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British Hacker Story
From: [email protected] (NB-LON)
Subject: London Newspaper Runs Old "Superhacker" Story
Date: 3 Jan 95 20:44:22 GMT
LONDON, ENGLAND, 1995 JAN 3 (NB) -- As the UK started back
to work today after the long Christmas and New Year
shutdown, readers of the Independent newspaper were treated
to the banner headline "British Boy Raided US Defense
The curious thing about the story was that none of the
other nationalpapers or news wires carried any reports. On
investigation, Newsbytes discovered why -- the story dates
back to July of last year, and briefly resurfaced in early
November on the US news wires.
According to the Independent, a 16-year-old British boy has
been arrested in connection with a alleged unauthorized
intrusions into the US government's computers and "was able
to watch secret communications between US agents in North
Korea during the crisis over nuclear inspections last
The story is quite correct, except that the boy in question
was arrested last July, when the original story broke.
Commenting on the story, Peter Sommer, a leading security
consultant and a senior with the Computer Research Center
at the London School of Economics, said that it smacked of
the British Telecom secrets case of late November,also
reported in the Independent.
That story, as reported by Newsbytes, turned out to be
something of a non-event when the hacker, who posted
details of top secret files on BT's ex-directory computer
"across the Internet," turned out to be Steve Fleming, a
Scottish freelance journalist who worked as a temp for BT
in the summer and broke BT's own security rules by
downloading files from the BT's Customer Service System
(CSS) computer, then mailed them -- across the Internet --
to other people.
"I'm amazed at the Independent running yet another story
involving the Internet," Sommer told Newsbytes, adding that
it is "a very old story. It seems that all they have to do
is to work up a story about a hacking attempt, whether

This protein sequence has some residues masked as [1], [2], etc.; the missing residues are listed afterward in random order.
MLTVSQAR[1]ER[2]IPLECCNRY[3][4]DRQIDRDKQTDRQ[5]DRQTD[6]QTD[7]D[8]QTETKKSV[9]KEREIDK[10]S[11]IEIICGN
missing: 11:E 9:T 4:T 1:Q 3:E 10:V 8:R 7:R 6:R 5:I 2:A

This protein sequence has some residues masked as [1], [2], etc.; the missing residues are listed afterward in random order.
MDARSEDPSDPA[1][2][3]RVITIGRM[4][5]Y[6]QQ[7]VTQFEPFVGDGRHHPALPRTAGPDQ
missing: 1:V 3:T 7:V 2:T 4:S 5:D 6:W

successful or not, and weave in a story about the Internet,
and it's a headline story."
Ken Young, newly installed editor of Communicate, a leading
industry communications magazine in London, and a veteran
of the UK communications industry for more than a decade,
told Newsbytes that the story seemed a little thin.
"It looks like another hacking story except that (the
newspaper) has written in something about the Internet, and
bingo! You've got a report that the information was
accessible to 32 million users on the Internet," he said.
Sommer, meanwhile, told Newsbytes that he had made his own
discreet inquiries about the story with high level
authorities when it broke last summer.
"There are two problems with this case. Firstly, any lawyer
worth his salt would invoke Section 69 of the Police &
Criminal Evidence Act," he said. This Act, Sommer
explained, requires that, before a computer can be
considered as admissible evidence in court, the owner of
the computer must issue a certificate of correct working.
This, he said, could not be issued, as a casual user of a
PC would be unable to make such a certification.
Sommer went on to explain that the second reason that the
case could be problematic for the prosecution was "that the
lawyer would ask the court for full disclosure of all
affected files on victim's host computers," which, since
such files are almost certain to be classified in the US,
could not be revealed in a British courtroom.
The facts surrounding the case, as reported by Newsbytes,
were that the 16-year-old -- operating under the code name
of Data Stream -- was one of several who gained
unauthorized access to the US defense computer network in
late 1993 and early 1994 and that some files were deleted.
At the time, press reports said that as many as a million
passwords were compromised, and may have compromised the
military readiness of the United States. The case has,
Newsbytes understands, been fully investigated by the US
Air Force Office of Special Investigations (OSI) although
details of the report of the investigation by the USAF OSI
Originally, the press reports of the time speculated
whether the youth would be the first under-18 to be
extradited to the US to face charges. It seems that,
following last summer's arrest and submission of the report
to the Crown Prosecution Service that the case is being
quietly shuffled into a file because of the practical
problems in pursuing a prosecution.